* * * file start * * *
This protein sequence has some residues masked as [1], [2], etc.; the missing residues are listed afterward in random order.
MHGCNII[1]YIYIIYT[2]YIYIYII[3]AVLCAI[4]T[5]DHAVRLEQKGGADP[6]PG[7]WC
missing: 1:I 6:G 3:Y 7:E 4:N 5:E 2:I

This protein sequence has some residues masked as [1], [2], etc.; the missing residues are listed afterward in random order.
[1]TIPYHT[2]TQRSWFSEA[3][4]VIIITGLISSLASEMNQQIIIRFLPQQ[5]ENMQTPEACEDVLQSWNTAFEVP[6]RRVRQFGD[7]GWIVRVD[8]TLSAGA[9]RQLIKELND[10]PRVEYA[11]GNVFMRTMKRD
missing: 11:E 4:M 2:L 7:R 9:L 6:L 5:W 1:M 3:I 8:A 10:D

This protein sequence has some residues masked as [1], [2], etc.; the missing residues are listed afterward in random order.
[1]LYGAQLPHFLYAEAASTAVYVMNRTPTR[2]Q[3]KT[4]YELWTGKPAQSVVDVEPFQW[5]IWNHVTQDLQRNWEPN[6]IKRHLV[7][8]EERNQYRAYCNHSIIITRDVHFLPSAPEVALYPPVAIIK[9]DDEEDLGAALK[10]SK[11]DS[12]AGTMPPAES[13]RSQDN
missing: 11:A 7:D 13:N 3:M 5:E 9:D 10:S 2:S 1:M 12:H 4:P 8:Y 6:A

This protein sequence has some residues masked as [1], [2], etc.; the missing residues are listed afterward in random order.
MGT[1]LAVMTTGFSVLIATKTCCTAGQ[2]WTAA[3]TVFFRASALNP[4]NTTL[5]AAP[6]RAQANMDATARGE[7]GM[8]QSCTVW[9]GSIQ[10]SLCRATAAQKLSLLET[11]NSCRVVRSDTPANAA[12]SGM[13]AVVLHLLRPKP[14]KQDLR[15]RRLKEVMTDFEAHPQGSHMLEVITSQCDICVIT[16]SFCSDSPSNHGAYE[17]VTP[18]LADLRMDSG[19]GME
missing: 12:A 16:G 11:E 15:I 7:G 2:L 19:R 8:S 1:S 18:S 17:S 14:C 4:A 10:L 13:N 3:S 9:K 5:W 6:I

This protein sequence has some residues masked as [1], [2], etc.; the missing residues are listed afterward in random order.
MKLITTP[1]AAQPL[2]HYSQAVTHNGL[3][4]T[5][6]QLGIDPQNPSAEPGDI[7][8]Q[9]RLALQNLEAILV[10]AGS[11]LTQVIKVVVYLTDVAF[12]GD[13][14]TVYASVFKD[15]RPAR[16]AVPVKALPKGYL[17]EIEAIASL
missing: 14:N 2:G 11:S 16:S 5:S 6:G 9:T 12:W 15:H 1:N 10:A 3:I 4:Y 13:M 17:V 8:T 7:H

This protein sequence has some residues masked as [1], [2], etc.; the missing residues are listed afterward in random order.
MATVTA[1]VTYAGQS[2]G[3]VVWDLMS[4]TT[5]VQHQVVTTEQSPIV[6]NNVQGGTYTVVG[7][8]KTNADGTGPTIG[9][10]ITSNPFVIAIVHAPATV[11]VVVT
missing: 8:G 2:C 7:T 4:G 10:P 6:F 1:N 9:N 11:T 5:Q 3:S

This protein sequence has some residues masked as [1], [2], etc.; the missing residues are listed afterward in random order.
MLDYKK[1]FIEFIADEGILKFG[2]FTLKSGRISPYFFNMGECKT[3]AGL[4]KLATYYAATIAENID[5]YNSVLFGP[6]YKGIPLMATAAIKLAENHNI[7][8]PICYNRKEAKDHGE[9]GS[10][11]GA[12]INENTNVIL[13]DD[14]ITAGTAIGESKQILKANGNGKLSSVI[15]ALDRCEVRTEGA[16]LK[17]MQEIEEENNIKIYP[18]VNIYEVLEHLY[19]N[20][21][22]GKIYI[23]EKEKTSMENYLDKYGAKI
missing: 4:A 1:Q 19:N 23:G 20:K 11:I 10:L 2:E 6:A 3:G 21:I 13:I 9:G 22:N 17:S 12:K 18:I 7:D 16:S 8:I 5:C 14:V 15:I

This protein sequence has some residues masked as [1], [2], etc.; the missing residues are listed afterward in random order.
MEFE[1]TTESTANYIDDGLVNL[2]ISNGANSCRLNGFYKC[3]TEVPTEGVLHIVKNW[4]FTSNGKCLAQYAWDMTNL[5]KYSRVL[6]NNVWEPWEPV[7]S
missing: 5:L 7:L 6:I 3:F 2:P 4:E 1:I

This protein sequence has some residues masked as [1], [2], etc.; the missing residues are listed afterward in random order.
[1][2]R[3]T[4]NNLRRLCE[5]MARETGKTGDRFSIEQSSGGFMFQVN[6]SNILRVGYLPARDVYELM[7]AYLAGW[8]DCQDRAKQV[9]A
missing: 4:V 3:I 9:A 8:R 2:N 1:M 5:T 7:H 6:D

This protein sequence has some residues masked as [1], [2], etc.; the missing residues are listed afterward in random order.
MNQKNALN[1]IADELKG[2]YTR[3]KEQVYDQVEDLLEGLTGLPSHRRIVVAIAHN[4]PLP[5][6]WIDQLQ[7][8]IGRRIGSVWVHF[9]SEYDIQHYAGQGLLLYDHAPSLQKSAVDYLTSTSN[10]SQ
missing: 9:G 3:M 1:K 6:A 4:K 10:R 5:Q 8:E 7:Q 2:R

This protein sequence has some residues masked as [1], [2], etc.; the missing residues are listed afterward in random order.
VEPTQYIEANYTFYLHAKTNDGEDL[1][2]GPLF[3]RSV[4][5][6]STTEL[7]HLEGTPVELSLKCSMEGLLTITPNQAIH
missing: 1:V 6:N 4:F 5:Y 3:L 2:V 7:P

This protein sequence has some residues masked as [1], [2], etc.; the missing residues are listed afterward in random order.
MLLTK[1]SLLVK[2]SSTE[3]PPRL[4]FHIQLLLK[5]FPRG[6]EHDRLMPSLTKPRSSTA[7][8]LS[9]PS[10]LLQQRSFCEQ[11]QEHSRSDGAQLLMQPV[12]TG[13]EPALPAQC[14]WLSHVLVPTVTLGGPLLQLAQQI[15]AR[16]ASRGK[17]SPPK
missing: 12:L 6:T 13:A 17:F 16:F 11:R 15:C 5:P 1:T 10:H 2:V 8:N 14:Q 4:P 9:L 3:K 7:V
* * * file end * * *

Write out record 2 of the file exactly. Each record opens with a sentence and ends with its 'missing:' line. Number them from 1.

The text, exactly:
This protein sequence has some residues masked as [1], [2], etc.; the missing residues are listed afterward in random order.
[1]TIPYHT[2]TQRSWFSEA[3][4]VIIITGLISSLASEMNQQIIIRFLPQQ[5]ENMQTPEACEDVLQSWNTAFEVP[6]RRVRQFGD[7]GWIVRVD[8]TLSAGA[9]RQLIKELND[10]PRVEYA[11]GNVFMRTMKRD
missing: 11:E 4:M 2:L 7:R 9:L 6:L 5:W 1:M 3:I 8:A 10:D